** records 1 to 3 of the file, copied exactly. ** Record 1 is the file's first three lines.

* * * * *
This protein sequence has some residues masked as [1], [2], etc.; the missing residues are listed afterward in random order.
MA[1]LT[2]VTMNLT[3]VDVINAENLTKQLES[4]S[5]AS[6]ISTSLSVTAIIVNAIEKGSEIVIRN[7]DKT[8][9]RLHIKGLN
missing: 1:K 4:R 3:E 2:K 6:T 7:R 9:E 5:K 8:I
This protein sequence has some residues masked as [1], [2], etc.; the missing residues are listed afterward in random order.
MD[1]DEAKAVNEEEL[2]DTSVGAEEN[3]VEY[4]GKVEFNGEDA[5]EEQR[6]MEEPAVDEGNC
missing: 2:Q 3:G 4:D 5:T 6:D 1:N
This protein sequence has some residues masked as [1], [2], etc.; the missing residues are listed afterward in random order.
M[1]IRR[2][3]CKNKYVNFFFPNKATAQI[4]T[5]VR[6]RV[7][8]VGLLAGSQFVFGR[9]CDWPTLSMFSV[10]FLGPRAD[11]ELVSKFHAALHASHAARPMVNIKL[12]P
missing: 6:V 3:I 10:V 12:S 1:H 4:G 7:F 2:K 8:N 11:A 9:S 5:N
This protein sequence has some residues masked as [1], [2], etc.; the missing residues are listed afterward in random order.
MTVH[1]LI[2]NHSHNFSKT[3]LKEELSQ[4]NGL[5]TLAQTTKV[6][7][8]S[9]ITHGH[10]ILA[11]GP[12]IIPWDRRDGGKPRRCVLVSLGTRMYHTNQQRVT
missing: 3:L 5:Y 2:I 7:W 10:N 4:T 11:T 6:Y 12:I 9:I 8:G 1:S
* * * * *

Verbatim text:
This protein sequence has some residues masked as [1], [2], etc.; the missing residues are listed afterward in random order.
MA[1]LT[2]VTMNLT[3]VDVINAENLTKQLES[4]S[5]AS[6]ISTSLSVTAIIVNAIEKGSEIVIRN[7]DKT[8][9]RLHIKGLN
missing: 1:K 4:R 3:E 2:K 6:T 7:R 9:E 5:K 8:I
This protein sequence has some residues masked as [1], [2], etc.; the missing residues are listed afterward in random order.
MD[1]DEAKAVNEEEL[2]DTSVGAEEN[3]VEY[4]GKVEFNGEDA[5]EEQR[6]MEEPAVDEGNC
missing: 2:Q 3:G 4:D 5:T 6:D 1:N
This protein sequence has some residues masked as [1], [2], etc.; the missing residues are listed afterward in random order.
M[1]IRR[2][3]CKNKYVNFFFPNKATAQI[4]T[5]VR[6]RV[7][8]VGLLAGSQFVFGR[9]CDWPTLSMFSV[10]FLGPRAD[11]ELVSKFHAALHASHAARPMVNIKL[12]P
missing: 6:V 3:I 10:V 12:S 1:H 4:G 7:F 2:K 8:N 11:A 9:S 5:N